The Union is concerned with the FDA decision this week to authorise Philip Morris International’s IQOS – which heat rather than burn tobacco using a battery-powered system – for sale in the United States.
The Union is concerned with the US Food and Drug Administration’s (FDA) decision this week to authorise Philip Morris International’s (PMI) IQOS – which heat rather than burn tobacco using a battery-powered system – for sale in the United States.
The FDA decision comes despite growing concerns from public health organisations about the health impacts of heated tobacco products (HTPs). The potential benefits and risks from HTPs to the public health remain undetermined but early independent research indicates that tobacco companies are understating the risks.
The Union is concerned that decisions like the FDA’s authorization of the sale of IQOS should not be made until more independent evidence on the health impact is available.
One of the biggest risks of allowing IQOS to be sold is the uptake of use among non-smokers and young people. We need much more evidence in this area before products should be allowed to be marketed in order to protect non-smokers and young people from the scourge of tobacco.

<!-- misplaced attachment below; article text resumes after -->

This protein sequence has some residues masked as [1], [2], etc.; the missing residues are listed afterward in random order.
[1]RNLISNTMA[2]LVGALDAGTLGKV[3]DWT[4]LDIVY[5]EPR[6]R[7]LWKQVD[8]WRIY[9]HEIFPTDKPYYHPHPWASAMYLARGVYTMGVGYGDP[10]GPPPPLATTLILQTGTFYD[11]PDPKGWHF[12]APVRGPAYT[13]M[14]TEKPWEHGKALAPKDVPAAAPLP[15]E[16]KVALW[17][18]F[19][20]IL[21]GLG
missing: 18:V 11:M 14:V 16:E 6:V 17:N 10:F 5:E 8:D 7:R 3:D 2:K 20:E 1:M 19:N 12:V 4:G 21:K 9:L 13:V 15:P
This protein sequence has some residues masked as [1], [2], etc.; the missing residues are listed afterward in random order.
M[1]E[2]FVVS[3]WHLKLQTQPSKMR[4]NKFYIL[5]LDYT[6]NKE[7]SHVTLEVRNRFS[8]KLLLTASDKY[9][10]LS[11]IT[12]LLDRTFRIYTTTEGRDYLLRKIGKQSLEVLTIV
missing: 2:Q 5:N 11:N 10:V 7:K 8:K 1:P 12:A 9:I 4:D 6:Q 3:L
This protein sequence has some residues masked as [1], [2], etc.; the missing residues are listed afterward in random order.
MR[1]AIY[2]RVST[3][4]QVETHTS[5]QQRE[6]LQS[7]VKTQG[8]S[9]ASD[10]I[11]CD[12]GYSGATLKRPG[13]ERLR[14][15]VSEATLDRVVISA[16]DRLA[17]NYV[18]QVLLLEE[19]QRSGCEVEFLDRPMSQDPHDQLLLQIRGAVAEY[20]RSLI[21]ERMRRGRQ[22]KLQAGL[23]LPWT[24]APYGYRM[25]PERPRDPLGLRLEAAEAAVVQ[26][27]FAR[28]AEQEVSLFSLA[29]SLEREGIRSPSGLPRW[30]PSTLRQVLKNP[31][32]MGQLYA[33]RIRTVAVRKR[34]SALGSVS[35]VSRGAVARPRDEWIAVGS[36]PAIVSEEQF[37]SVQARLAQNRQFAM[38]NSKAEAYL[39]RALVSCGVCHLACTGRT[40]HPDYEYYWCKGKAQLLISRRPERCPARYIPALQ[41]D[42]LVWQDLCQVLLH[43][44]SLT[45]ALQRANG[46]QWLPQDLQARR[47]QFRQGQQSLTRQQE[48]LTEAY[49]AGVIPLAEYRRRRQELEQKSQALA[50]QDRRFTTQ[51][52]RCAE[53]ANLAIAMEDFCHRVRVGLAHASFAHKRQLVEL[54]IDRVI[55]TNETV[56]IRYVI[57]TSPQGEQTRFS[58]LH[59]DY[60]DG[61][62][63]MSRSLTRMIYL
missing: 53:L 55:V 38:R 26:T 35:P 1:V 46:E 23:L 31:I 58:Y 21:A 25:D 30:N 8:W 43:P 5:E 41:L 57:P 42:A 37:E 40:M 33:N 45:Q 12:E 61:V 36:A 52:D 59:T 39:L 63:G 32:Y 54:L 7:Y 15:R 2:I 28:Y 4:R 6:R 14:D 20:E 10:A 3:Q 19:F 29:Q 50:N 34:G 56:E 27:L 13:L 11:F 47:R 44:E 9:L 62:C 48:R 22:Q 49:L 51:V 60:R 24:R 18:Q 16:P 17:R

Furthermore, this decision sets a dangerous precedent to governments around the world who are similarly under pressure to allow IQOS to market. This is of particular concern in low- and middle-income countries where the tobacco industry is already aggressively targeting consumers and the tobacco control policies are not yet strong enough or well implemented to protect non-smokers and young people.
It is a small consolation that a decision on the separate modified risk tobacco product (MRTP) application that PMI also submitted for these products to market them with claims of reduced exposure or reduced risk has not yet been made. This means that PMI cannot make any explicit or implicit claim that IQOS are less harmful than cigarettes.
The FDA decision comes with marketing restrictions on the products in an effort to prevent youth access and exposure. This means that the products have been banned from advertising on TV and radio, and online marketing. The Union is concerned that the enforcement of IQOS marketing restrictions will be difficult, especially on social media, where children and young people are particularly vulnerable.
The Union urges the FDA to carefully monitor and analyse the marketing and sale of this product to protect children and young people. To assess the impact of the FDA’s decision, it will be crucial to establish post-market assessment of the uptake of IQOS among non-smokers and youth.